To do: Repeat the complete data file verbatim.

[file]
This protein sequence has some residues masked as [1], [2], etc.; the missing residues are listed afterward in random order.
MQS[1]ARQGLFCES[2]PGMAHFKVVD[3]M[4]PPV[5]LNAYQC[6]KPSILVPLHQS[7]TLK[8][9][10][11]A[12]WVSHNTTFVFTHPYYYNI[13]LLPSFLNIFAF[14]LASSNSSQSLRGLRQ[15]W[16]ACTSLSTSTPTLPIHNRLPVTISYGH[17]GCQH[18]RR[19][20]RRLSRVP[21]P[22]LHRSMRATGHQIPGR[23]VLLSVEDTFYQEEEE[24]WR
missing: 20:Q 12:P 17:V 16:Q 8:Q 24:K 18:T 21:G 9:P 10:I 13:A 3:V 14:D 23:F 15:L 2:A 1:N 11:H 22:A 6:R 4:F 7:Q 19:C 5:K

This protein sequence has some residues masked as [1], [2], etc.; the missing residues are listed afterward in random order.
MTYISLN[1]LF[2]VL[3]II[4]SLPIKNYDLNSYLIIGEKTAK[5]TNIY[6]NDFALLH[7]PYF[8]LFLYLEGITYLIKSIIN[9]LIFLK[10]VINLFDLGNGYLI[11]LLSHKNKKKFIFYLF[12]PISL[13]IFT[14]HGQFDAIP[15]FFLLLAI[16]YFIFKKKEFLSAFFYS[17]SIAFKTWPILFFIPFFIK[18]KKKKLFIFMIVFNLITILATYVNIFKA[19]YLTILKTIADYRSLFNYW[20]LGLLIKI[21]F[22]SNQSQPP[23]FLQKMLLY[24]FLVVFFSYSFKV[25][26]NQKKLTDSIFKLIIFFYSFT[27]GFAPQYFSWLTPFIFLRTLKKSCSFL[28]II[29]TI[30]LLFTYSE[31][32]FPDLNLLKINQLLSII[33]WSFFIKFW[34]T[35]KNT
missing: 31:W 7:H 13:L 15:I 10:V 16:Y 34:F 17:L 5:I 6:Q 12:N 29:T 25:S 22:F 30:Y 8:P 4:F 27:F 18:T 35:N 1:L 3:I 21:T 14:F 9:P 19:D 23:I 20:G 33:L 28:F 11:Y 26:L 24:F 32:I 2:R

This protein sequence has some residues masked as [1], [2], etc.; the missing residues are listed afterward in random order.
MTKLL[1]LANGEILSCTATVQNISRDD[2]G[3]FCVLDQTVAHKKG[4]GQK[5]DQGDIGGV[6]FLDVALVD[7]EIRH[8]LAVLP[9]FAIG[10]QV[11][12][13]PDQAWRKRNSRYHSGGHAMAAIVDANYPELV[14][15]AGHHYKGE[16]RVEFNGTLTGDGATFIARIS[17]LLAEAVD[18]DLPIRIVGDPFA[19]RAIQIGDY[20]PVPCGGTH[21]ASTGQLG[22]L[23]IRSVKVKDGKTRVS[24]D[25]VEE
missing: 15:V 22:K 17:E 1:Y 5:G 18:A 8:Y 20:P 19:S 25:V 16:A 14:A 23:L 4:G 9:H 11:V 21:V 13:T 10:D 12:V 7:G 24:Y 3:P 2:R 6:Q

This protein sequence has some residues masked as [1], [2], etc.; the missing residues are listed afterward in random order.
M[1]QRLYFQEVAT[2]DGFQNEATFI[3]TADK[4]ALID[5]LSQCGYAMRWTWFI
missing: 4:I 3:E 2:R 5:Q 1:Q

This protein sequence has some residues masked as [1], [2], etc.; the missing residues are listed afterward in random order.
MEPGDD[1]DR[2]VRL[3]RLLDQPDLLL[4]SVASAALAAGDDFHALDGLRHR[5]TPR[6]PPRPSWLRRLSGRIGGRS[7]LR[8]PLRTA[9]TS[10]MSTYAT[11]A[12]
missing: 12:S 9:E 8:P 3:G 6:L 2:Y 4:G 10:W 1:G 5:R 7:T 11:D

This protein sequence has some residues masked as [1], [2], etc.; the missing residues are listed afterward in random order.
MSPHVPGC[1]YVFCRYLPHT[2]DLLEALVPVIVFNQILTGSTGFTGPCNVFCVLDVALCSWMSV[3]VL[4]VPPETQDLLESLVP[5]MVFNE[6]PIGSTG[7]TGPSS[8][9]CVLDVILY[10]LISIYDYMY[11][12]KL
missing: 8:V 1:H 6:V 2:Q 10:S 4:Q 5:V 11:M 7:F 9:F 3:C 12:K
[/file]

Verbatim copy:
This protein sequence has some residues masked as [1], [2], etc.; the missing residues are listed afterward in random order.
MQS[1]ARQGLFCES[2]PGMAHFKVVD[3]M[4]PPV[5]LNAYQC[6]KPSILVPLHQS[7]TLK[8][9][10][11]A[12]WVSHNTTFVFTHPYYYNI[13]LLPSFLNIFAF[14]LASSNSSQSLRGLRQ[15]W[16]ACTSLSTSTPTLPIHNRLPVTISYGH[17]GCQH[18]RR[19][20]RRLSRVP[21]P[22]LHRSMRATGHQIPGR[23]VLLSVEDTFYQEEEE[24]WR
missing: 20:Q 12:P 17:V 16:Q 8:Q 24:K 18:T 21:G 9:P 10:I 13:A 3:V 14:D 23:F 15:L 2:A 1:N 11:H 22:A 6:R 4:F 7:Q 19:C 5:K

This protein sequence has some residues masked as [1], [2], etc.; the missing residues are listed afterward in random order.
MTYISLN[1]LF[2]VL[3]II[4]SLPIKNYDLNSYLIIGEKTAK[5]TNIY[6]NDFALLH[7]PYF[8]LFLYLEGITYLIKSIIN[9]LIFLK[10]VINLFDLGNGYLI[11]LLSHKNKKKFIFYLF[12]PISL[13]IFT[14]HGQFDAIP[15]FFLLLAI[16]YFIFKKKEFLSAFFYS[17]SIAFKTWPILFFIPFFIK[18]KKKKLFIFMIVFNLITILATYVNIFKA[19]YLTILKTIADYRSLFNYW[20]LGLLIKI[21]F[22]SNQSQPP[23]FLQKMLLY[24]FLVVFFSYSFKV[25][26]NQKKLTDSIFKLIIFFYSFT[27]GFAPQYFSWLTPFIFLRTLKKSCSFL[28]II[29]TI[30]LLFTYSE[31][32]FPDLNLLKINQLLSII[33]WSFFIKFW[34]T[35]KNT
missing: 31:W 7:H 13:L 15:I 10:V 16:Y 34:F 17:L 5:I 6:Q 12:N 29:T 25:S 22:F 30:Y 8:P 4:F 27:F 18:T 35:N 1:L 3:I 21:T 14:F 9:P 19:D 23:I 20:G 33:L 28:F 11:Y 26:L 24:F 32:I 2:R

This protein sequence has some residues masked as [1], [2], etc.; the missing residues are listed afterward in random order.
MTKLL[1]LANGEILSCTATVQNISRDD[2]G[3]FCVLDQTVAHKKG[4]GQK[5]DQGDIGGV[6]FLDVALVD[7]EIRH[8]LAVLP[9]FAIG[10]QV[11][12][13]PDQAWRKRNSRYHSGGHAMAAIVDANYPELV[14][15]AGHHYKGE[16]RVEFNGTLTGDGATFIARIS[17]LLAEAVD[18]DLPIRIVGDPFA[19]RAIQIGDY[20]PVPCGGTH[21]ASTGQLG[22]L[23]IRSVKVKDGKTRVS[24]D[25]VEE
missing: 15:V 22:K 17:E 1:Y 5:G 18:A 8:Y 20:P 19:S 25:V 16:A 14:A 23:L 4:G 9:H 11:V 21:V 13:T 10:D 12:V 7:G 24:Y 3:P 2:R 6:Q

This protein sequence has some residues masked as [1], [2], etc.; the missing residues are listed afterward in random order.
M[1]QRLYFQEVAT[2]DGFQNEATFI[3]TADK[4]ALID[5]LSQCGYAMRWTWFI
missing: 4:I 3:E 2:R 5:Q 1:Q

This protein sequence has some residues masked as [1], [2], etc.; the missing residues are listed afterward in random order.
MEPGDD[1]DR[2]VRL[3]RLLDQPDLLL[4]SVASAALAAGDDFHALDGLRHR[5]TPR[6]PPRPSWLRRLSGRIGGRS[7]LR[8]PLRTA[9]TS[10]MSTYAT[11]A[12]
missing: 12:S 9:E 8:P 3:G 6:L 2:Y 4:G 10:W 1:G 5:R 7:T 11:D

This protein sequence has some residues masked as [1], [2], etc.; the missing residues are listed afterward in random order.
MSPHVPGC[1]YVFCRYLPHT[2]DLLEALVPVIVFNQILTGSTGFTGPCNVFCVLDVALCSWMSV[3]VL[4]VPPETQDLLESLVP[5]MVFNE[6]PIGSTG[7]TGPSS[8][9]CVLDVILY[10]LISIYDYMY[11][12]KL
missing: 8:V 1:H 6:V 2:Q 10:S 4:Q 5:V 11:M 7:F 9:F 3:C 12:K